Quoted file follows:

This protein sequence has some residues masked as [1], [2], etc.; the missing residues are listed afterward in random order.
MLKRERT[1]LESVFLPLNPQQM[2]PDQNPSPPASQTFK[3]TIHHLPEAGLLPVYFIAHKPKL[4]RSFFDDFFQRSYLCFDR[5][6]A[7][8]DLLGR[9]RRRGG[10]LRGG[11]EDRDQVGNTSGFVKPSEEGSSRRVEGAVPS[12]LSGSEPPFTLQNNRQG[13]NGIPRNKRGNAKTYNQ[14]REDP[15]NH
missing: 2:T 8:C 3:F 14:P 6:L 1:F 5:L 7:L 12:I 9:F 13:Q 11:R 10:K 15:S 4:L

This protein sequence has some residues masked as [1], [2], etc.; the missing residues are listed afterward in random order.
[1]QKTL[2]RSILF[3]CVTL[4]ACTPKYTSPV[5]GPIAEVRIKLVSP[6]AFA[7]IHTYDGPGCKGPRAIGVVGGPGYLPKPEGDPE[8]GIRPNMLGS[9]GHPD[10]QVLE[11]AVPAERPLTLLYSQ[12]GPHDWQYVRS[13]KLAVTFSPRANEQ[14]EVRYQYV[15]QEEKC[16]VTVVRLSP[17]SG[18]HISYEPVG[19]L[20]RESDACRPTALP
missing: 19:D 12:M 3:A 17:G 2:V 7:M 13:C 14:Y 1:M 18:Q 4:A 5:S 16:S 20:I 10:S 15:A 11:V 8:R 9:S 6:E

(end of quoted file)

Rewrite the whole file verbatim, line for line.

This protein sequence has some residues masked as [1], [2], etc.; the missing residues are listed afterward in random order.
MLKRERT[1]LESVFLPLNPQQM[2]PDQNPSPPASQTFK[3]TIHHLPEAGLLPVYFIAHKPKL[4]RSFFDDFFQRSYLCFDR[5][6]A[7][8]DLLGR[9]RRRGG[10]LRGG[11]EDRDQVGNTSGFVKPSEEGSSRRVEGAVPS[12]LSGSEPPFTLQNNRQG[13]NGIPRNKRGNAKTYNQ[14]REDP[15]NH
missing: 2:T 8:C 3:F 14:P 6:L 1:F 5:L 7:L 12:I 9:F 13:Q 11:R 10:K 15:S 4:L

This protein sequence has some residues masked as [1], [2], etc.; the missing residues are listed afterward in random order.
[1]QKTL[2]RSILF[3]CVTL[4]ACTPKYTSPV[5]GPIAEVRIKLVSP[6]AFA[7]IHTYDGPGCKGPRAIGVVGGPGYLPKPEGDPE[8]GIRPNMLGS[9]GHPD[10]QVLE[11]AVPAERPLTLLYSQ[12]GPHDWQYVRS[13]KLAVTFSPRANEQ[14]EVRYQYV[15]QEEKC[16]VTVVRLSP[17]SG[18]HISYEPVG[19]L[20]RESDACRPTALP
missing: 19:D 12:M 3:A 17:G 2:V 7:M 13:C 14:Y 1:M 18:Q 4:A 5:S 16:S 20:I 10:S 15:A 11:V 8:R 9:S 6:E